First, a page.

Observing physical distance, first-grade teacher Caitlin Hicks gives an air hug to Sid Solomon, 6, as she meets students one final time in June, when students pick up schoolwork left behind after Center Street Elementary in El Segundo closed in March. <span class="copyright">(Jay L. Clendenin / Los Angeles Times)</span>
Observing physical distance, first-grade teacher Caitlin Hicks gives an air hug to Sid Solomon, 6, as she meets students one final time in June, when students pick up schoolwork left behind after Center Street Elementary in El Segundo closed in March. (Jay L. Clendenin / Los Angeles Times)

When it comes to education, the new state budget goes beyond providing $70.5 billion in funding for K-12 schools — it sets fundamental accountability rules for a new era of distance learning in California by requiring teachers to take online attendance and document student learning.

The budget bill, which Gov. Gavin Newsom is expected to sign, anticipates that schools will continue to rely heavily on online instruction when campuses reopen in the fall. It also implicitly acknowledges the deep learning losses of the last semester, especially among students from low-income families, when school systems struggled to get all students online.

The new

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As universities plan for students’ return amid coronavirus, some schools worry about risky ‘culture’

Heather Adams, a rising junior at American University, recently came to terms with a new reality: she won’t be heading back to campus in Washington, D.C. this fall. Though her school announced precautions to help keep students safe from the novel coronavirus, Adams said she wasn’t convinced.

“It feels like they are opening up irresponsibly and for their own benefit to get more money and I don’t feel like they’re really taking our safety into account as much as they need to,” Adams said.

Dana Damiani, a rising senior at Nazareth College in New York, however, isn’t about to miss her last year.

“I decided to go back because I have one year left and I trust my professors and the university to keep me safe,” said Damiani. “I am not going to stay home when I have the chance to be with my friends and take classes on campus.”

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Thousands of community college students withdraw after a lost semester amid coronavirus

Stevie Carpenter, a graduate of L.A. City College, stands in front of the closed campus. Carpenter is planning to transfer to UC Davis this fall, but his withdrawal from an online class could put those plans in jeopardy. <span class="copyright">(Gabriella Angotti-Jones/Los Angeles Times)</span>
Stevie Carpenter, a graduate of L.A. City College, stands in front of the closed campus. Carpenter is planning to transfer to UC Davis this fall, but his withdrawal from an online class could put those plans in jeopardy. (Gabriella Angotti-Jones/Los Angeles Times)

Stevie Carpenter dropped out of high school, earned his GED, enrolled at L.A. City College and at age 25 has been accepted to attend UC Davis this fall, where he plans to study neurobiology.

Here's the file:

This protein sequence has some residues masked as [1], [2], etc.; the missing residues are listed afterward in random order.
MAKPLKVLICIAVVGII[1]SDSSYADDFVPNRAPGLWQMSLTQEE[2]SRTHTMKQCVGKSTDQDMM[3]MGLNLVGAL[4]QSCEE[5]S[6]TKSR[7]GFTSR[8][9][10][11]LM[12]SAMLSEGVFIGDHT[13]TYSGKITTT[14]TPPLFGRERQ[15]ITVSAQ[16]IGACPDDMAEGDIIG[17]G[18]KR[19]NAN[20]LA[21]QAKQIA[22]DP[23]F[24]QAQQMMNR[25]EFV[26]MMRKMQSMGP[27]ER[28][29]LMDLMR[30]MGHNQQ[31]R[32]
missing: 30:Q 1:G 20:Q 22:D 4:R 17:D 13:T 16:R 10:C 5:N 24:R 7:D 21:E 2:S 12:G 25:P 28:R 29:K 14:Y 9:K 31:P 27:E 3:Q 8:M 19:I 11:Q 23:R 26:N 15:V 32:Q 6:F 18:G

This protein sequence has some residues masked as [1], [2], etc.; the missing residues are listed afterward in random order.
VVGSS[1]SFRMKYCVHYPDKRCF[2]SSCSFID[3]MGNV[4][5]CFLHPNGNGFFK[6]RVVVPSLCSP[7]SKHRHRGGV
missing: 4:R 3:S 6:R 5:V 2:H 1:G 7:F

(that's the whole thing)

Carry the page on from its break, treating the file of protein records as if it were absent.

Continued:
But the COVID-19 pandemic has thrown another major challenge at him: online classes. Carpenter couldn’t keep up with general chemistry, a requirement for his major.

“I couldn’t take chemistry without a teacher…. It’s difficult to just read a book and go off the examples,” he said.

Instead, he received an “excused” withdrawal, jeopardizing his admission to UC Davis and threatening his plans to become the first in his family of 10 children to attend

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Run-DMC Legend Inspires NYC Students On Virtual Field Trip

NEW YORK CITY, NY — Young people from more than 150 schools who have been isolated during the coronavirus pandemic — forced to embrace distance learning and see dreams for proms, senior days and other long-time traditions derailed —were able to come together last week during a virtual field trip for more than 1,000 New York City students.

The presentation, “Let’s Talk About It,” was hosted by the United Federation of Teachers and Road Recovery, a not-for-profit organization founded by Gene Bowen and Jack Bookbinder. Road Recovery focuses on helping young people “battle addiction and other adversities by harnessing the influence of entertainment industry professionals who have confronted similar crises and now wish to share their experience, knowledge, and resources,” according to the group’s mission statement.

The virtual field trip featured Daryl McDaniels of the groundbreaking hip hop group Run-DMC, who spoke passionately about his experience with alcoholism, fame, recovery

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The search for students who went missing from class during COVID-19

DETROIT — Principal Jacqueline Dungey was searching for one of her kindergartners.

She’d called every number she had for his family. She’d sent urgent notes to his parents. She’d reached out to a social worker who’d worked with his family in the past.

But more than a month after the coronavirus threat forced the New Paradigm Loving Academy in Detroit to move its classes online, the little boy, Legend, hadn’t been in touch with his teachers. His family had not shown up for the meals the school distributes on Tuesdays and Thursdays. No one seemed to know where he was.

Dungey was determined to find him.

“I just wanted to make sure he was safe,” she said.

Legend was among about a dozen Loving students who went missing in the weeks after COVID-19 began battering this community. Panic, sickness and death sent many Detroiters into financial and emotional turmoil, scattering